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Maryland SPCA Tagets Pit Bulls In Spay/Neuter Program
Pit bulls targeted in spay/neuter program
The Maryland SPCA announced the opening of its new low-cost spay-neuter clinic today and said the new program will initially be directed at pit bulls and feral cats.
The new clinic seeks to help “the two most vulnerable pets that end up in shelters -- pit bulls and cats -- by providing services to reduce their numbers,” said Mary-Ann Pinkard, president of the Maryland SPCA board of directors.
The theme of yesterday’s opening – keyed to Valentine’s Day – was “Show your Pit the Love. Neuter Him.” (That's 2-year-old Will O'Dell to the left, meeting Cleo, one of two pit bull type dogs attending yesterday's announcement.)
The clinic, in a refurbished pump house on the grounds of the Falls Road shelter, replaces the SPCA’s “Neuter Scooter,” a brightly painted bus that traveled the city for four years, providing the surgery at no cost to dog and cat owners.
The Neuter Scooter stopped making its rounds in 2005 –- after providing more than 10,000 surgeries -- when the cost of operating it became prohibitive.
Even though grant money, donations and vaccination fees helped defray the cost, the organization still lost about $600,000 during the program’s four-year run. Since then, the SPCA has operated a spay-neuter program on its grounds, but the new surgical center expands the nonprofit organization’s capabilities.
The Maryland SPCA altered 6,000 pets in 2007. Under the new program, low-income families – defined as a family of four making less than $35,000 a year -– can have their cats or pit bulls spayed or neutered for between $30 and $40.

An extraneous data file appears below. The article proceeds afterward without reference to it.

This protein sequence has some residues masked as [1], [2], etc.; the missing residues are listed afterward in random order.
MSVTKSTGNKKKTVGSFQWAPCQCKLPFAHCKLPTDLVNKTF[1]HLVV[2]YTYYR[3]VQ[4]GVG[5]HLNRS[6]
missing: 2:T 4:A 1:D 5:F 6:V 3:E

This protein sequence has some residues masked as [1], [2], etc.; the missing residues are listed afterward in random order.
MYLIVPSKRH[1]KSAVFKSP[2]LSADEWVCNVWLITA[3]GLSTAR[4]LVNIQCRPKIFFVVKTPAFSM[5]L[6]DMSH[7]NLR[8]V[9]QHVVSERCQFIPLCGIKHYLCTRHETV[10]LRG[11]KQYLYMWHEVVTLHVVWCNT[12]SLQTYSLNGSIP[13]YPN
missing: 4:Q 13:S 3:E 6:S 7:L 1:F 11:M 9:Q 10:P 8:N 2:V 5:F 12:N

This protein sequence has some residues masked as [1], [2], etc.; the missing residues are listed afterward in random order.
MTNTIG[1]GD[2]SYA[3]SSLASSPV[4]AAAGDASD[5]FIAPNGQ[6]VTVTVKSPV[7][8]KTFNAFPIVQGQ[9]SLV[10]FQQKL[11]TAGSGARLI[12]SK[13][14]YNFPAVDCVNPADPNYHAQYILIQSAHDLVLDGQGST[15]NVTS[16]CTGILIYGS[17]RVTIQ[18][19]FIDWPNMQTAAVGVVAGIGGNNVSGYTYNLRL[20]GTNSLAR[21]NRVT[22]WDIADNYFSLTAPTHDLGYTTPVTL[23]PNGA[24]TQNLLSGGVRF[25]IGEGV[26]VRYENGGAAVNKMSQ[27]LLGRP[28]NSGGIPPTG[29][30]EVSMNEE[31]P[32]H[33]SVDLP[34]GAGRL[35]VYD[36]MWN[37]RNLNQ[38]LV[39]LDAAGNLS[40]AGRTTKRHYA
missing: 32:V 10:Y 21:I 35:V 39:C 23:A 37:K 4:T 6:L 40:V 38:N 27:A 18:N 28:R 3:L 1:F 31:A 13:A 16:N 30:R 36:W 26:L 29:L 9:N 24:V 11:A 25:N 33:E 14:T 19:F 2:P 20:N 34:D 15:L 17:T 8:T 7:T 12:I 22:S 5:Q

The program will also work with organizations that trap, neuter and return feral cats to the environment in which they were found, ensuring such wild populations don’t multiply.
During February, the SPCA’s clinic will charge only $20 to spay or neuter pit bulls. Private veterinarian’s fees for spay-neuter surgeries often are $100 or more, said Lillian Alfaro, the SPCA’s staff veterinarian.
Aileen Gabbey, executive director of the SPCA, said the program will lead to fewer abandoned pets, fewer pets in shelters, less aggressive pets and a healthier community.
The clinic’s goal is to spay or neuter 100 pit bulls, 1,400 feral cats, and 1,500 cats whose owners are low-income in 2008.
To schedule appointments, call 410-235-8826, ext. 140, or email firstname.lastname@example.org.
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